I’ve been a Synology DiskStation NAS user for four years now and used them as a SMB file server which is, among other things, accessed from various vintage clients (OS/2, DOS, Windows 9x, etc.). After upgrading to DSM 6, I found that these clients no longer work. That is to say, any attempt to connect fails because the credentials are rejected.
The problem is that DSM 6 (essentially customized Linux + Samba) by default no longer accepts old-style LAN Manager passwords. Fortunately it is not difficult to fix, but it is a multi-step process.
- If not already enabled, enable SSH access on the DiskStation and log in via your favorite SSH client.
/etc/samba/smb.confwith sufficient privileges (with
sudo vi, for example). In the
[global]section, add a new line which says
lanman auth = yes
- Depending on how old the clients are, it may be necessary to change the oldest supported protocol to
min protocol = LANMAN1(not needed for Windows 98 or NT 4 but required for DOS or OS/2)
- Make sure the updated configuration is loaded (e.g.
sudo smbcontrol smbd reload-configor rebooting the DiskStation).
- Recreate password hashes.
The final step is not very obvious. One reason why servers do not like old-style LAN Manager authentication is that the server needs to store a cryptographically weak password hash. Okay, you don’t care about that. But if old-style authentication is enabled, the password hashes need to be re-created because they won’t exist.
It may be enough to re-set the password in the DSM user interface. If it is not, run
sudo smbpasswd -L -U <username> on the DiskStation. To check if passwords have LAN Manager hashes or not, you can run
sudo cat /etc/samba/private/smbpasswd on the DiskStation. If the third colon-separated field has lots of XXXs there is no LANMan hash.
Note that this problem applies to fresh DSM 6 installations as well as DiskStations upgraded from DSM 5. With upgraded systems, there is a possibility that existing LANMan hashes might survive in the Samba password file; on new installs the hashes definitely have to be re-created.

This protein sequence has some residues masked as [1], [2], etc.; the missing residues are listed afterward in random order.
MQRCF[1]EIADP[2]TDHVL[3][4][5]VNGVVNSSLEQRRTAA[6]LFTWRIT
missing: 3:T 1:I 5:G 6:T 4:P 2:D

I have a DiskStation DS414 and have always wondered why I had the same issue with older versions of Windows. Thank you for sharing this solution.
Well that explains why my old machines can’t map drives anymore! .. I haven’t had time to even begin to look, but thanks for doing the hard work for me!
Glad I could help — it was a bit of luck that I correctly guessed why my DOS VMs couldn’t get to the network shares after a DSM upgrade. And fortunately it’s more or less standard Samba, so not too hard to fix.
I remember having to change this setting on plain Linux machines a pretty long time ago. From searching the web, it looks like the default setting was changed in this way in Samba 3.2, which was released over 8 years ago! Lowering security like that sounds bad to me, but then I think most vendors that repackage open source projects do similar things.
Thanx! Works great! Now my vintage Win98 PC can access the NAS again 🙂
Thank you, works great with my Win98SE Machine!
How the heck do you edit?
I can log in as root, but how do I actually edit the file? Sorry I am not a Linux guy, just need some help.
Is there ‘vi’? Or ‘nano’? I’m sure I used vi, but I’m told that not everyone can do that.
Wow! This post (and its successor) really saved me from a lot of fiddling around getting a DOS/WfW 3.11 installation to properly access SMB shares on my Synology DS215j with DSM 6.2. THANKS MICHAL!!